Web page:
Wednesday, April 22, 2009

Patriot's Day Appleseed Shoot

This past weekend I attended the Patriot’s Day Appleseed shoot in Vienna Ohio. A few weeks ago I wrote about how I got involved in the program and had offered land for a DAR, Ohio, but this was my first shoot.

I am not an intuitive person. In fact, I am excessively analytical. I try not to jump into something with both feet, without thinking it out. With Appleseed I took an unusual risk. I was so moved by what I heard about the program, that I risked committing my farm, peace and privacy to make a part of it available. I made an emotional decision, rather than an analytical one.

My emotions were based upon the tender love I have for my Country, and love can be blinding. This realization makes me second-guess any emotional or intuitive decisions, especially when dealing with relative strangers. By attending the Vienna shoot, I would be able to see for real what kind of mess I might have gotten myself into.

Few things in my life exceed my expectations. This past weekend actually did. The history was presented with passion that made it relevant to today. The instructors were fantastic. The participants were from all walks of life. They ranged in age from 8 to 65. There were experienced shooters and those who never shot a rifle before. From the shoot boss to the most inexperienced shooter, they all shared a certain quality that I cannot describe except to say that these were people I tremendously enjoyed being around.

I was particularly impressed by the the safety system, which was set up to have several redundancies. Rifles remained in cars until the safety briefing. Everyone was given to understand that they were a range safety officer. Between shooting sessions, rifles remained unloaded, with safeties on, and grounded with a chamber flag inserted. Preparation for shooting was divided into a magazine loading period and a preparation period, where the unloaded rifle could be handled but not the magazine. Prior to firing, instructors walked the line and looked for any potential safety problem. I have never seen a mass shooting event where I would feel more confident in allowing an inexperienced shooter to handle a rifle.

Unlike competitive shooting, Appleseed can be shot with any safe rifle from .22 to .30 caliber. I strongly recommend a 22. About half the line was using the Ruger 10-22. I used a Marlin Model 80 bolt action 22. The variety was interesting. I saw a Ruger 77 Varmint rifle in .223, A marlin .22 lever. an FN/FAL in 308, a couple of Ar-15's and even one session shot with a Mosin Nagant 91/30. The program sort of recommends a semi auto .22 but the emphasis is on shooting skills, not choice of firearm.

The history included Lexington and Concord, a great presentation on flags of the Revolution, and I was honored to do a short demonstration with my flintlock long rifle.

All of the history was presented as it should be-the story of those who gave us this country and our obligation to keep and cherish that heritage by becoming active informed citizens.

I learned a lot in those two days. I learned about the "Massachusetts Revolution of 1774" and what it means to the concept of self government. I learned that I am not alone in getting choked up and a little teary eyed over our country's heritage. I learned a lot about speeding up target acquisition and recovering with a bolt action rifle (I need to learn more about this). I learned my decision to jump into this program with both feet was a good one.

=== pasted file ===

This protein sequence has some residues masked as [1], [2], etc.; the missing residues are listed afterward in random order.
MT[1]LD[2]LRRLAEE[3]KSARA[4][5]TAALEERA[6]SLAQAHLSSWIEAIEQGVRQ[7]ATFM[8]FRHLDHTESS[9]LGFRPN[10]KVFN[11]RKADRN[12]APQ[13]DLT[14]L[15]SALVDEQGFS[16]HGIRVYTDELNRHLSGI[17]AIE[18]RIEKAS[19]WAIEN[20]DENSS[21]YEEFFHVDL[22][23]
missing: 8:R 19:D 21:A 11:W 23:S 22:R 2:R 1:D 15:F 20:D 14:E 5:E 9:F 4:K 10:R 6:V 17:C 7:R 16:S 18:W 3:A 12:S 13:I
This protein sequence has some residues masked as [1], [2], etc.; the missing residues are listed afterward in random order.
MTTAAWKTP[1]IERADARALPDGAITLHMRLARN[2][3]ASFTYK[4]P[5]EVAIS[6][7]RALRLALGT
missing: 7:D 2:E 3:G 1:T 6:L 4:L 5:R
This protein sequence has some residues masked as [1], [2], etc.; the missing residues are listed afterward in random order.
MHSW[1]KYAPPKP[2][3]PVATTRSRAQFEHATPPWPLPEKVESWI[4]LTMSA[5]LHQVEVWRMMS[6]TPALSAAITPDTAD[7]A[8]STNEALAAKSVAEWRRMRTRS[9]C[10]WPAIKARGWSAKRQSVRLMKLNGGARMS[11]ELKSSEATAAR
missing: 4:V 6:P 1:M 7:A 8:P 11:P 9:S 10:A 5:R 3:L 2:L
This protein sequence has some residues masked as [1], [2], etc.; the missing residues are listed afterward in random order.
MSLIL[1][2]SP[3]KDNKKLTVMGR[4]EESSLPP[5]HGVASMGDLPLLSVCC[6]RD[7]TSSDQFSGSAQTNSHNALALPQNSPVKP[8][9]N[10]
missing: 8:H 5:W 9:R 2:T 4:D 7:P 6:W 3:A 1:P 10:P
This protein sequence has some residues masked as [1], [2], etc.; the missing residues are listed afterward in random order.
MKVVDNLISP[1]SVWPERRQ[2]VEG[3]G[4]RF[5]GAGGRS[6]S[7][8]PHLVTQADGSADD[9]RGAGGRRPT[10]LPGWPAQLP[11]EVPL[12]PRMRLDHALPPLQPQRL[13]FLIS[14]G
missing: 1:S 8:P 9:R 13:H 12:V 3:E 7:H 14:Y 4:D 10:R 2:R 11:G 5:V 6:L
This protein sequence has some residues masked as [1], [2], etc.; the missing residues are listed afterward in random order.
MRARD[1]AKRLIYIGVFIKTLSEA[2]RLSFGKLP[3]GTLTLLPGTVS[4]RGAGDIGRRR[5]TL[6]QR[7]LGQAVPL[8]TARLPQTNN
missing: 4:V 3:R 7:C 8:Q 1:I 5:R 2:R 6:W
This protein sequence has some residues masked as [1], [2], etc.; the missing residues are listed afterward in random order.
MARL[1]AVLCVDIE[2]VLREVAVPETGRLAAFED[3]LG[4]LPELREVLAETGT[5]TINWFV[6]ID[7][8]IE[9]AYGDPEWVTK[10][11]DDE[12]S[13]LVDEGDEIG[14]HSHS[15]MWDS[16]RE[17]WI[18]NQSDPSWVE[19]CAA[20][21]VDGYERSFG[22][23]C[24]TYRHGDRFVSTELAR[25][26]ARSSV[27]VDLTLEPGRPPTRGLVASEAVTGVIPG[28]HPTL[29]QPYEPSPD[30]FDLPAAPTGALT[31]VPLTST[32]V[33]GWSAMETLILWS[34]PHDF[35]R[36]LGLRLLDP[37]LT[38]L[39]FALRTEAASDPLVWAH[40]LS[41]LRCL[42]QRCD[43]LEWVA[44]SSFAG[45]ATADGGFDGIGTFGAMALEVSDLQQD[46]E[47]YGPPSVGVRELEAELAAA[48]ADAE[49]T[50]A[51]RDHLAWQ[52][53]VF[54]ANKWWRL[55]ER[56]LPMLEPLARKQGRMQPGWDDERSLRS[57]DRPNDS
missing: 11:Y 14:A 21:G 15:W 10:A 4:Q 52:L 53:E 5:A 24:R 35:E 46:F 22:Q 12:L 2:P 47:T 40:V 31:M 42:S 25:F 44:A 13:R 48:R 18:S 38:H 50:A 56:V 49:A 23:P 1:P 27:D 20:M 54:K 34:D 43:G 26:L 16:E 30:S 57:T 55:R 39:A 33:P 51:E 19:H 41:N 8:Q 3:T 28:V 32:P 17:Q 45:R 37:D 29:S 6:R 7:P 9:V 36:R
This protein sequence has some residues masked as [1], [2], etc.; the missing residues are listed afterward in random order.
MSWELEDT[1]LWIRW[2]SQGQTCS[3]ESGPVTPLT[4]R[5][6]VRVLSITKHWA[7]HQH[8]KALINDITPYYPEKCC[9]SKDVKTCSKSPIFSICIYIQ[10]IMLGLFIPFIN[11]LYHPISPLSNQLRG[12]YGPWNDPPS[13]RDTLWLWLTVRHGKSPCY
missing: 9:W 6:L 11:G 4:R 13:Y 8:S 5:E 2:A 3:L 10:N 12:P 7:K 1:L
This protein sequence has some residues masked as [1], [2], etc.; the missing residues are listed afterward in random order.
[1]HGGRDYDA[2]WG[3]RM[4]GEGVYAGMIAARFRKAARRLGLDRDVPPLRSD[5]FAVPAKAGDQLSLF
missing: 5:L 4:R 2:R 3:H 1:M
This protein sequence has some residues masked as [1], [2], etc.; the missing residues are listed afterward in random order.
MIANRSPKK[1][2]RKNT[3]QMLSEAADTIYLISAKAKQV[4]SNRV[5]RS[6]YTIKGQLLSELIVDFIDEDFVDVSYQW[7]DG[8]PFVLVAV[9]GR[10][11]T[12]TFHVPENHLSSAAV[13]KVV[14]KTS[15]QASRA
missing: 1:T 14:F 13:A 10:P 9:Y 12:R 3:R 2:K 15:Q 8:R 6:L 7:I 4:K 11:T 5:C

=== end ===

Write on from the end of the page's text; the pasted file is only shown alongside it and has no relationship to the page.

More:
How Did I shoot? Well, the Appleseed gold standard is 210 or better on a modified army qualification target (Expert Rifleman). Prior to going, I shot one at home and scored 185 (sharpshooter). Under the constraints of timing I had more trouble. My first target was 155 (marksman). After a cadence drill, I got up to 194. My final two targets were 203 and 205. This improvement was due to the fact that every instructor had something to offer. The instructors (orange hats) also worked with every other shooter to get their skills and scores up. A cousin who attended with me suffers from very bad knees. They worked with him to alter shooting positions to something he might be able to live with.

Riflecraft is an essential part of the agrarian life. Without my rifle, I would not have a garden or any livestock left from the numerous varmints around here. There is no better way to improve riflecraft (and just maybe save a country that is dying from lack of love) than to attend an Appleseed event.


Kaira said...

So, does this mean you are still offering your property up for use for this project? It sounds like a fabulous opportunity. :)

The Midland Agrarian said...

Yep, My farm is still available as a "Designated Appleseed Range". When there is a first shoot date, I will let everyone know.

KJC402 said...


Love the flintlock, .50 cal?

People today do not have enough appreciation of historical firearms and the skill it took to wield them effectively.

The flags are awesome and I am proud to say that a copy of each one is in my flag locker and often grace my flagpole.



The Midland Agrarian said...

Hey swamp yankee brother!
Yep, She is a .50, southern mountain style from about 1780-1790I left her locked in the car Sat. night. Dampness closed the touchhole, and the result ways a "flash in the pan" Cleared it and fired two shots. One would of just clipped a redcoat at 200 yards, the other was a clean miss. Its Hard to shoot well when 35 people are watching. I really repsect our rifleman ancestors who could take headshots at 250 Yards.

I enjoy all sorts of Primitive weapons. I also have a longbow and an Indian flatbow,the latter made from a tree on the farm.

Displaying your flags sound like a great way to connect people to our heritage. I am working on buying some for myself as funds permit.